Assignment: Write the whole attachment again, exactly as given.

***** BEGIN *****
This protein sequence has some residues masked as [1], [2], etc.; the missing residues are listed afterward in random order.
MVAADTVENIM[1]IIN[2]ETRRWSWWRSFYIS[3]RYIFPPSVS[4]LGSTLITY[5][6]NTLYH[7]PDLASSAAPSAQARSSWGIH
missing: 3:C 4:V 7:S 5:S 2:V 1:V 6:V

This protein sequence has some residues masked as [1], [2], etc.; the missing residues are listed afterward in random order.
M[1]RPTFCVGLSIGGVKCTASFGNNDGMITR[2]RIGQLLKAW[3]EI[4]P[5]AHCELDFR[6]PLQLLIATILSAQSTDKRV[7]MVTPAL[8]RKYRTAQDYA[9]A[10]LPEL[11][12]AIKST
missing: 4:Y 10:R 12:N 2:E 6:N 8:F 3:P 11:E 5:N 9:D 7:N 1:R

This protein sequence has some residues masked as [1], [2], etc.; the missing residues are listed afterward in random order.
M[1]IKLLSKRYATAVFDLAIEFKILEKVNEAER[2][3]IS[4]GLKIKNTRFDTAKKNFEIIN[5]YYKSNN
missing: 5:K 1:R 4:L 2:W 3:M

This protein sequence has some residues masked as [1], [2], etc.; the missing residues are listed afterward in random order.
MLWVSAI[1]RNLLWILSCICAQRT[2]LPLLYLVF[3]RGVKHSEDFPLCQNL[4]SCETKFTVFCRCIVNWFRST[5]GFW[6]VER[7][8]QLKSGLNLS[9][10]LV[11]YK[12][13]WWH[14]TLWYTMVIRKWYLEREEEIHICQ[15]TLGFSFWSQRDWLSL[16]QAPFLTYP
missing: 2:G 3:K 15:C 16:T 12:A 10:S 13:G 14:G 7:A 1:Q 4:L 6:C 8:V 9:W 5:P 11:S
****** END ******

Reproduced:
This protein sequence has some residues masked as [1], [2], etc.; the missing residues are listed afterward in random order.
MVAADTVENIM[1]IIN[2]ETRRWSWWRSFYIS[3]RYIFPPSVS[4]LGSTLITY[5][6]NTLYH[7]PDLASSAAPSAQARSSWGIH
missing: 3:C 4:V 7:S 5:S 2:V 1:V 6:V

This protein sequence has some residues masked as [1], [2], etc.; the missing residues are listed afterward in random order.
M[1]RPTFCVGLSIGGVKCTASFGNNDGMITR[2]RIGQLLKAW[3]EI[4]P[5]AHCELDFR[6]PLQLLIATILSAQSTDKRV[7]MVTPAL[8]RKYRTAQDYA[9]A[10]LPEL[11][12]AIKST
missing: 4:Y 10:R 12:N 2:E 6:N 8:F 3:P 11:E 5:N 9:D 7:N 1:R

This protein sequence has some residues masked as [1], [2], etc.; the missing residues are listed afterward in random order.
M[1]IKLLSKRYATAVFDLAIEFKILEKVNEAER[2][3]IS[4]GLKIKNTRFDTAKKNFEIIN[5]YYKSNN
missing: 5:K 1:R 4:L 2:W 3:M

This protein sequence has some residues masked as [1], [2], etc.; the missing residues are listed afterward in random order.
MLWVSAI[1]RNLLWILSCICAQRT[2]LPLLYLVF[3]RGVKHSEDFPLCQNL[4]SCETKFTVFCRCIVNWFRST[5]GFW[6]VER[7][8]QLKSGLNLS[9][10]LV[11]YK[12][13]WWH[14]TLWYTMVIRKWYLEREEEIHICQ[15]TLGFSFWSQRDWLSL[16]QAPFLTYP
missing: 2:G 3:K 15:C 16:T 12:A 10:S 13:G 14:G 7:A 1:Q 4:L 6:C 8:V 9:W 5:P 11:S